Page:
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How Epic Bar overcame its USDA claims struggle

How Epic Bar overcame its USDA claims struggle
Still wondering what you can or can’t say on your product? Epic Bar's Taylor Collins learned the hard way that the rules can be quirky & inconsistent.

The brainchild of two endurance athletes hungry for a convenient whole food snack, Epic Bar is a category game changer free from the highly processed ingredients found in many high-protein products. Humanely raised, 100 percent grass-fed beef, turkey and bison deliver an impressive 11 to 14 grams of clean protein in easy grab-and-go bar form.

And though the co-founders already had experience with natural nutrition bars (having previously launched plant-based protein bar line Thunderbird Energetica) they quickly found out that some products fall under different regulatory schemes because of different ingredients—which changes allowable claims.

Here, Epic Bar co-founder and CEO Taylor Collins talks about his struggle with being claims compliant and shares his motivation for when times are toughest.

What inspired you to launch Epic?

There was really a void in the market. [Co-founder] Katie [Forrest] and I are both endurance athletes and we've eaten our fair share of sugary, plant-based bars. We were looking for something different and there's nothing out there that's shelf stable, convenient, protein dense and made with whole foods.  We got excited about creating a healthy bar that used grass-fed animal protein—and to do it in a way that still honored the animal. 

What one big challenge did you overcome & how?

Working with the USDA was really challenging. It's a different ballgame from working with the FDA which we were familiar with from launching Thunderbird. If you have more than 2 percent animal protein in our product, you automatically must go through the USDA.  

They were very particular about what we could and could not say on our packaging.  When we initially submitted our label, they were gorgeous and the text and the messaging was exactly what we wanted to communicate. The USDA completely nixed all of it. It was like really weird things like we couldn't say, "grass fed meat is shown to have more CLA and omega-3's than conventionally raised meat." That's something that is backed up by research from many universities. We essentially couldn't make any health claims related to animal protein. We got round after round of rejections. That was so frustrating because we put so much time and thought into the label and felt that it effectively communicated what we were trying to do. We would make changes and they would say, nope not good enough. We actually had to work with a consultant who had experience submitting labels to the USDA.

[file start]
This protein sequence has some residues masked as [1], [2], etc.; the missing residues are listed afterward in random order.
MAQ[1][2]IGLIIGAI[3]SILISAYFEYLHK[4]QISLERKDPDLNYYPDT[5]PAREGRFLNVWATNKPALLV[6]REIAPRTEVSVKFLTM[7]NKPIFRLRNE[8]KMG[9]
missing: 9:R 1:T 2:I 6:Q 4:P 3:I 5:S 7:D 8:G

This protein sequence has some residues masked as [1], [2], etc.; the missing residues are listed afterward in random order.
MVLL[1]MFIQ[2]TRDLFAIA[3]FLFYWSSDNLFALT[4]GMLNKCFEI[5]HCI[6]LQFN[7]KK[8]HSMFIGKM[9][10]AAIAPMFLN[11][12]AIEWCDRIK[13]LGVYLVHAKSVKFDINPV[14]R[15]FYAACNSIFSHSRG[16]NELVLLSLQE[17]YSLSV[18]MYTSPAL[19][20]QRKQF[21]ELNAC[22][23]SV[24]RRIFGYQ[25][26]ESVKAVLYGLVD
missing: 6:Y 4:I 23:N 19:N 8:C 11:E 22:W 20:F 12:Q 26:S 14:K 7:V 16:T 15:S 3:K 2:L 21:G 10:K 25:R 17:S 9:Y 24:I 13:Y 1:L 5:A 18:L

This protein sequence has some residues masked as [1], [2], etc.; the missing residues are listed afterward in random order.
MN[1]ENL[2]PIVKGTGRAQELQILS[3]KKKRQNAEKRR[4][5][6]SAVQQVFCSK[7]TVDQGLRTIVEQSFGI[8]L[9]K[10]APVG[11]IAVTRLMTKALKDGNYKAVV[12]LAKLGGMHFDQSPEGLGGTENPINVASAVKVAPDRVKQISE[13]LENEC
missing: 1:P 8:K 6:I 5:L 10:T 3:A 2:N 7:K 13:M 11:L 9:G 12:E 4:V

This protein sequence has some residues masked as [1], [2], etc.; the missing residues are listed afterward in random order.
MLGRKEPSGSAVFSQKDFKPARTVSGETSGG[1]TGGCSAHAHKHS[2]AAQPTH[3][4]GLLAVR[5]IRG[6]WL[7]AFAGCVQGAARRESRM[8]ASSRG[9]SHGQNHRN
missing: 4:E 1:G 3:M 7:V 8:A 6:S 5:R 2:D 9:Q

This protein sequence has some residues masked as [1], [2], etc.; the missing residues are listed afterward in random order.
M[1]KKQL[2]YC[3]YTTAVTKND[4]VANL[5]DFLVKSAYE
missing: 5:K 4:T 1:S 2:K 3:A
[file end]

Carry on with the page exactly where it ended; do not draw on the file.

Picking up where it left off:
It's so funny because on our Thunderbird package it actually says "Shaman Blessed." You can essentially put anything you want on a package going through the FDA. We learned with the USDA that it all had to be very cut and dry. Working with them took maybe four or five months and actually delayed the launch of our product.   

What kept you going when you were experiencing round after round of rejection?  

Katie and I both have a background in athletics. We like the struggle. It's kind of like training. Working hard towards something is what motivates us. Giving up was never an option. And we really knew that we had created something very special. Today we still believe that it's a category changing product. We knew that we would prevail eventually. There are still days, of course, where we want to throw in the towel, but that excitement of knowing what we have and wondering what could happen in a year or two years keeps us moving forward.  

What advice do you wish someone had given you when you were starting out?  

Find mentors. Rely on entrepreneurs in the CPG space. It doesn't necessarily have to be someone in your category as long as they've built a brand before and brought the product to market. We did an accelerator incubator program when we had just started in Austin. It was really helpful. It changed our lives.  There's so much value in picking peoples' brains and taking them out to get a coffee or something. Even if there have been failures, you can learn from those mistakes.

I think you should always try to learn and seek out people who know way more than you. Obviously when we were starting, we didn't know what we were doing and got a lot of help along the way. That really played a big part in being able to bring the product to market and be successful thus far. Also anything with consumer packaged goods I think it's really important that people think about their branding. We’ve definitely made mistakes and learned that solid packaging is super important.  

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